Over the last decade, homeownership among Hispanic Americans has continued to hover below the national average of 62.5 percent, as reported by the U.S. Census Bureau in April 2016. First-time Hispanic home buyers may have shied away from entering the housing market due to stagnant wages and debt, but times have changed.
According to TD Bank's Mortgage Service Index, Hispanic Americans feel optimistic about the housing market, with two out of five reporting that it's a good time to buy a home.
If you're purchasing a home, it's important to be prepared for the financial journey that lies ahead. Often times, first-time home buyers jump into the housing market. If done wrong, a homeowner can find themselves with financial regrets and issues. Here are three common pitfalls made by first-time buyers - and how to avoid them.
1. Lack of knowledge about the financing process. TD's survey found that two-thirds of recent Hispanic homeowners were first-time buyers. First-time buyers need to have a good understanding of the financing process. One way for buyers to become educated on the financing process is to take advantage of free educational courses offered by local financial institutions, as well as certain government programs.
For example, TD Bank offers first-time home buyer seminars that explain the pros and cons of renting vs. owning, outline the true costs of obtaining a mortgage, provide an overview of the loan application process and share information on the criteria lenders use when evaluating borrowers.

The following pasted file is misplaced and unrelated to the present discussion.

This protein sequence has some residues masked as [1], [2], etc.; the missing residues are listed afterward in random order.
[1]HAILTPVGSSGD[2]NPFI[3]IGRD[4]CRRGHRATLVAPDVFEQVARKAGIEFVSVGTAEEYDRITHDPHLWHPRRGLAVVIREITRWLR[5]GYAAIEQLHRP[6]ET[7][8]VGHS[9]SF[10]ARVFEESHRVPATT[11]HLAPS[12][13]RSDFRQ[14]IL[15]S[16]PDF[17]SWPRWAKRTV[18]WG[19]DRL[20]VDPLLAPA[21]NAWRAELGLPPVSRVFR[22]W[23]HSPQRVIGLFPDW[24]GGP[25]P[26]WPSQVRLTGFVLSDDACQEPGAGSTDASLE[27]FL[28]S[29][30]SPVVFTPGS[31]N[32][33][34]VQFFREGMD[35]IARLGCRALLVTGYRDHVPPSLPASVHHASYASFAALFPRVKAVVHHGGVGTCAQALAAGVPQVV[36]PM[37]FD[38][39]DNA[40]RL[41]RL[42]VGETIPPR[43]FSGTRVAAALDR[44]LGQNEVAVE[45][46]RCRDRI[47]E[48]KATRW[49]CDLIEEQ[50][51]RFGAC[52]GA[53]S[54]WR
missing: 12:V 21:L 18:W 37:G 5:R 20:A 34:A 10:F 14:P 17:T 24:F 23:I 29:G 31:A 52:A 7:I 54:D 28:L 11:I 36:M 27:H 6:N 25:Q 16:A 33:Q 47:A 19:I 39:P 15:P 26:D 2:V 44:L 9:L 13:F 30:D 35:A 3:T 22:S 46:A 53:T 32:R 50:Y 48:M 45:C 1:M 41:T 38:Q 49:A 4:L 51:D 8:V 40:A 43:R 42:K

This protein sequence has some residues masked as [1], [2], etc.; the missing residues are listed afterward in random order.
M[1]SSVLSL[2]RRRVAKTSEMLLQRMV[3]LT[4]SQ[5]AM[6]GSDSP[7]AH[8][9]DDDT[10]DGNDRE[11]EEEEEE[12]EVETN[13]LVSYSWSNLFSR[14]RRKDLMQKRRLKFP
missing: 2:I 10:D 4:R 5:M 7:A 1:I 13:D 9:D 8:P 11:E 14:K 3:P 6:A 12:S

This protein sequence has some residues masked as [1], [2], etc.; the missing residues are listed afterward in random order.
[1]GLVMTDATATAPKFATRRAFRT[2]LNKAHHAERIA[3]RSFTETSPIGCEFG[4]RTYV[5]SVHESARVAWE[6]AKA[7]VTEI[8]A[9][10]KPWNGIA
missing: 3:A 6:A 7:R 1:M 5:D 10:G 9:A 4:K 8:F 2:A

If you're daunted or overwhelmed by the process, be sure to speak with a trusted financial advisor as well. Your lender should be a valuable resource throughout the home buying process.
2. Not saving enough cash for unexpected costs. A mortgage is only one part of the cost of homeownership. Saving for a down payment and closing costs is not enough.
First-time buyers should be prepared to have a cushion for unexpected repairs and other expenses that come up. Over half of Hispanic Americans surveyed in our study incurred more than $2,000 in unexpected expenses during the mortgage process. These costs may include a home inspection and appraisal, lender and attorney fees, escrow fees and closing costs. Factor in these costs when you're establishing a budget. Also, keep in mind that your utility bills and maintenance costs may increase if you're buying a larger home.
3. Not shopping around for a mortgage. Finding a lender and discussing financial needs and budget should be the very first step a buyer takes in the home buying process - even before finding a realtor.
TD Bank's Mortgage Service Index revealed that a quarter of potential Hispanic American homebuyers expressed a strong desire for education and guidance when identifying a home loan. By working with a lender even before you begin your home search, you can get a much better idea of the best loan options that fit your unique financial situation.
There's no such thing as a one-size-fits-all mortgage. When preparing to buy your dream home, make sure you are consulting with a lender early. It's important to find a lender with a trusted advisor, a professionally trained Mortgage Loan Officer (MLO) that will provide ongoing and timely communication throughout the process. An MLO should also be an educational resource and ensure the home-buying process is simple and straightforward.